Author Bio: Lavera Taylor is a mother of two and a writer at My Kitchen Advisor. She’s lucky to have a husband that can provide while she takes care of their little ones. Elisabeth has a degree in psychology and currently lives in Seattle, WA.

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Sad Moms and Sleepless Babies: What’s the Link?0

We all expect a few sleepless nights with a new arrival to the household. A new baby means crying at night; feeding, changing, burping.

Everyone wants to get baby sleeping through the night as quickly as possible, but did you know that research suggests the first six months are critical for setting patterns not only for baby now, but for the rest of their life?

With that in mind, it seems clear that creating habits for baby is important. We know we need to feed baby regularly, but sometimes sleep routine falls behind whilst parents work out how to adapt to life with a tiny extra person.

This can be especially hard to tackle if, like over half of all parents, you suffer from insomnia symptoms, or if you are a mom who has suffered, or is suffering, from depression, like 12 million women in the USA alone.

If you often struggle to sleep, or suffer from low mood, it can put an extra strain on you to have your sleep interrupted at night. It is difficult to plan routines and put them into action if you are not used to regular sleep, which is also a common symptom of depression.

However, new studies show that it may be even more important for families affected by these issues to develop sleep routines, as babies whose mothers suffered from depression before or during pregnancy are more likely to have irregular sleep patterns.

In this article, we are going to look at what this link means and how to tackle the problem.

Natural sleep pattern

Humans have a natural ability to know when to wake up and when to sleep, known as the circadian rhythm. This is what makes us tired at night and alert in the daytime.

However, because moms with depression often have a disrupted circadian rhythm, meaning they may feel tired in the day and struggle to sleep at night, then babies born to those moms also seem to have very little natural instinct for when to sleep, according to this study. This is surprising because babies whose moms have never been depressed are born with a sleep rhythm.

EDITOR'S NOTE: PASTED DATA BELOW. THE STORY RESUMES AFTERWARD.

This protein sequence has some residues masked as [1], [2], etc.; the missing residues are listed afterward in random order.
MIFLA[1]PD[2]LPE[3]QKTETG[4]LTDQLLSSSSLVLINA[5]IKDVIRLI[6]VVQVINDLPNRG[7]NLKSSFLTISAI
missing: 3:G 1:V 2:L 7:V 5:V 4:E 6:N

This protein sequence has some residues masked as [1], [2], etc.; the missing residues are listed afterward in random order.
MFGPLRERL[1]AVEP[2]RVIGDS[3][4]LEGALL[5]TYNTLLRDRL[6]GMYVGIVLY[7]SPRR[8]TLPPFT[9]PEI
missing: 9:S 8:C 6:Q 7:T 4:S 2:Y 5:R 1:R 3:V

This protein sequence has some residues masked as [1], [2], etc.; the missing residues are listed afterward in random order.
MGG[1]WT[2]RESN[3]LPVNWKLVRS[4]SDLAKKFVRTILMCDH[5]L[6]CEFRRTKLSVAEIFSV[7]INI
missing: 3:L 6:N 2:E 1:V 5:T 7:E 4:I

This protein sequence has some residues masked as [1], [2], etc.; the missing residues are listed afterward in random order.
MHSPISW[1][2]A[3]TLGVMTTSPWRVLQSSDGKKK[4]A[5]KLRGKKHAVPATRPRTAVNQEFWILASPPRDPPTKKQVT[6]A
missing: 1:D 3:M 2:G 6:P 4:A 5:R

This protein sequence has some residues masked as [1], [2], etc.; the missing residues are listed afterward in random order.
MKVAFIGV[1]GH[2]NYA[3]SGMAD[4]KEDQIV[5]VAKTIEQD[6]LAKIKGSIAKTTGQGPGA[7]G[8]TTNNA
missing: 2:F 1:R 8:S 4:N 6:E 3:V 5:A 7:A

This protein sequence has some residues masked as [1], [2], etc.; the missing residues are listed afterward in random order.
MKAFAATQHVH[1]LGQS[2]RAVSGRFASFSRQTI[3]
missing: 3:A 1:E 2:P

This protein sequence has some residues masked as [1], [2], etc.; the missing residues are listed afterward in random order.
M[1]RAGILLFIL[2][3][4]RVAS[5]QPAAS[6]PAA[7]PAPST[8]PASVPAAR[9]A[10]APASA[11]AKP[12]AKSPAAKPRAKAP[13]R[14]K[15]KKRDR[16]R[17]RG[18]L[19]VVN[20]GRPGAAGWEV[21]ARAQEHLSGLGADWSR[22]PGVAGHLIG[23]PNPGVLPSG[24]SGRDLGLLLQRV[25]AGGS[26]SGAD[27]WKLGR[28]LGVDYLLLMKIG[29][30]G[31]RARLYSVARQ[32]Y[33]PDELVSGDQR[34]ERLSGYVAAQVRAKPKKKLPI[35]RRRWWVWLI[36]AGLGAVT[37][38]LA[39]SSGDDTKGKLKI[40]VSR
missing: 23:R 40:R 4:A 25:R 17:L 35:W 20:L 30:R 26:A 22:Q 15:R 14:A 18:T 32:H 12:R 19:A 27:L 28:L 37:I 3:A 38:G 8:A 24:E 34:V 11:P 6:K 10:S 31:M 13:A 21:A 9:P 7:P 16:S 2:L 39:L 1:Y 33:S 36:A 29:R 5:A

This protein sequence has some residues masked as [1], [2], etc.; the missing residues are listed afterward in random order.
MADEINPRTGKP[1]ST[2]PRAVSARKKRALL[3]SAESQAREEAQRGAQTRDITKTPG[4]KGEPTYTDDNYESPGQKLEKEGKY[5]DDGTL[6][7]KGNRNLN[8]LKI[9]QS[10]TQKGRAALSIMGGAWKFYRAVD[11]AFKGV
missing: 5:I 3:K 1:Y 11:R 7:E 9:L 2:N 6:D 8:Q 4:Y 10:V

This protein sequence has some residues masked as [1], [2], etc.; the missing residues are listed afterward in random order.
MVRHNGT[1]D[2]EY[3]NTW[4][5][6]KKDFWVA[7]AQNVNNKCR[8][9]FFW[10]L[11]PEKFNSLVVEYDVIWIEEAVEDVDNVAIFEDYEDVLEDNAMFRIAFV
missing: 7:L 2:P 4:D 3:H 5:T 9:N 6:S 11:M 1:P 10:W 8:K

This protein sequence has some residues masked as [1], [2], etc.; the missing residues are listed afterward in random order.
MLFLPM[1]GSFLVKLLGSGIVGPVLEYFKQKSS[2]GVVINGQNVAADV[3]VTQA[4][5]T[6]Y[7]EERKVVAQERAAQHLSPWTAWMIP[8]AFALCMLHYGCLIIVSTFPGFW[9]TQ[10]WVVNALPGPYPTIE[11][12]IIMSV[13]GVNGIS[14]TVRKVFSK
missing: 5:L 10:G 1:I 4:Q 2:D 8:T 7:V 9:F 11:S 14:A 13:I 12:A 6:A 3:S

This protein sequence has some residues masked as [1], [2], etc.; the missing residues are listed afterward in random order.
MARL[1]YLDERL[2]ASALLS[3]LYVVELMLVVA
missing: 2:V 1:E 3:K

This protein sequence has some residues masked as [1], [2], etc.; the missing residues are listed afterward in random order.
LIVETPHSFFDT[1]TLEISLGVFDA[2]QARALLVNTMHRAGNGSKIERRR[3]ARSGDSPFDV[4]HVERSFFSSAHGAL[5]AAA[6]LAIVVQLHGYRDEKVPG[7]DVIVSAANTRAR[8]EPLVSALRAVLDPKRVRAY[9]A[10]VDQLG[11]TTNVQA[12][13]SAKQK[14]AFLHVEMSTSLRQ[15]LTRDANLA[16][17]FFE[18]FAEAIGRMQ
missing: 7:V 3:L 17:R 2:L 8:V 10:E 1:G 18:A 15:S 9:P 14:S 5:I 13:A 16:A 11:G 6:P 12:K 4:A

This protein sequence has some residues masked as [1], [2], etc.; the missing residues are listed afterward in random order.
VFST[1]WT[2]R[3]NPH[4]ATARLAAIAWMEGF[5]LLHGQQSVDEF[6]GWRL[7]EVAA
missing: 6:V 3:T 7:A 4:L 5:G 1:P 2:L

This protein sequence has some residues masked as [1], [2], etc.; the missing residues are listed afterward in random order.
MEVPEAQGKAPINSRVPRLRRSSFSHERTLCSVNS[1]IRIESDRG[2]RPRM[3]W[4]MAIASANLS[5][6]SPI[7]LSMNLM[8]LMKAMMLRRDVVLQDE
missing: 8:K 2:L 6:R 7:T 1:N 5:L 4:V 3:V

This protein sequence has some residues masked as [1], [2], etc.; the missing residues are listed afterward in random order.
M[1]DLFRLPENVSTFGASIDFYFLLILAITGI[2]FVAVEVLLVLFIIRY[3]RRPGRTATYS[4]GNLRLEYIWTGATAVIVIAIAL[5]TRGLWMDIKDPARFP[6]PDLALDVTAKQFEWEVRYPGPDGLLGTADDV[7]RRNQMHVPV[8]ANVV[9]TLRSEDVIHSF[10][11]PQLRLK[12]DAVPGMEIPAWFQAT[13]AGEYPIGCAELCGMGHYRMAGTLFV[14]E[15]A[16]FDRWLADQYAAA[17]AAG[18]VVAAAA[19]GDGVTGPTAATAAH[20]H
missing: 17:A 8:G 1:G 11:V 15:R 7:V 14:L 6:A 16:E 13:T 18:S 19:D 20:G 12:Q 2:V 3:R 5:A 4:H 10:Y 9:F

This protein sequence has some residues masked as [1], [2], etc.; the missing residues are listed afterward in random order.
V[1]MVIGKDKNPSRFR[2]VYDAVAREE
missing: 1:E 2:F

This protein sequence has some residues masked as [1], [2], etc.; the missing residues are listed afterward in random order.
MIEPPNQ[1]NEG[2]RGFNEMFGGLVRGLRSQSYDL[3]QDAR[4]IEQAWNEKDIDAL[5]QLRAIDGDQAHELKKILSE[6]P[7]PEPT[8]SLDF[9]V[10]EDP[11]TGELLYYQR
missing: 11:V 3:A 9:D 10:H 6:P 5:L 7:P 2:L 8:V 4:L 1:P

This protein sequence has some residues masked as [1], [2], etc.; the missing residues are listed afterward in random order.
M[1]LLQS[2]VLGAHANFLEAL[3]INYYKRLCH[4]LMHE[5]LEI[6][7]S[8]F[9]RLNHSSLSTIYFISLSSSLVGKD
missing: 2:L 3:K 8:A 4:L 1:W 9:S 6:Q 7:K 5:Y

Why night sleep matters

Scientists can see a clear link between disturbed sleep and people who develop depression. This is also true of people with poor circadian rhythms. To help avoid developing or worsening depression, adopting good sleep habits is key.

More Napping

Babies born to moms with depression tended to nap more during the day. This creates a vicious cycle where they wake in the night because they are not tired after day napping, then need to nap the following day because of a disrupted night. This needs to be stopped early to avoid making it worse.

That being said, don’t worry too much about very sporadic naps before 6 months. And some regulated napping is perfectly normal for children from most cultures, throughout their lives – Spain is especially famous for this.

What about happy parents?

Whilst scientists stressed that there is no guarantee that babies born to depressed parents will become depressed, they also warned parents without depression that their babies may develop depression later in life without proper sleep.

How much sleep and when?

Babies should be trained from birth to sleep when it is dark and be awake in the day. Babies younger than three months need 11 to 18 hours of sleep, so may also need a nap. For the ten months after that, 11 to 15 hours is needed.

What can you do to help?

Establishing routines is key. You should aim to have bedtimes and nap times at the same time every day. Having separate clothes for night and daytime can also help children get the idea.
Schedule your child’s waking activities around bright lights, such as outside, and then make sure that during scheduled sleep times they are in as dark a place as possible, certainly away from direct light, including sunlight.

It is also very important for the new mother to sleep on a regular schedule at this time, though different to the baby. This models behavior and helps avoid or lessen symptoms of post-natal depression.

Although you likely already do this, when your baby is asleep, be sure not to disturb them. Make sure that there is as little stimulus as possible – no light, with curtains tightly pulled, and no sound from other rooms. Also be sure not to check on your baby excessively when they’re sleeping, though checking once or twice is fine.

This is for everyone

Though it is extra important for families who suffer from low mood to set a good sleep routine as early as possible, scientists stress that everyone should be aiming for this, for parent and baby health now and baby’s health in the future.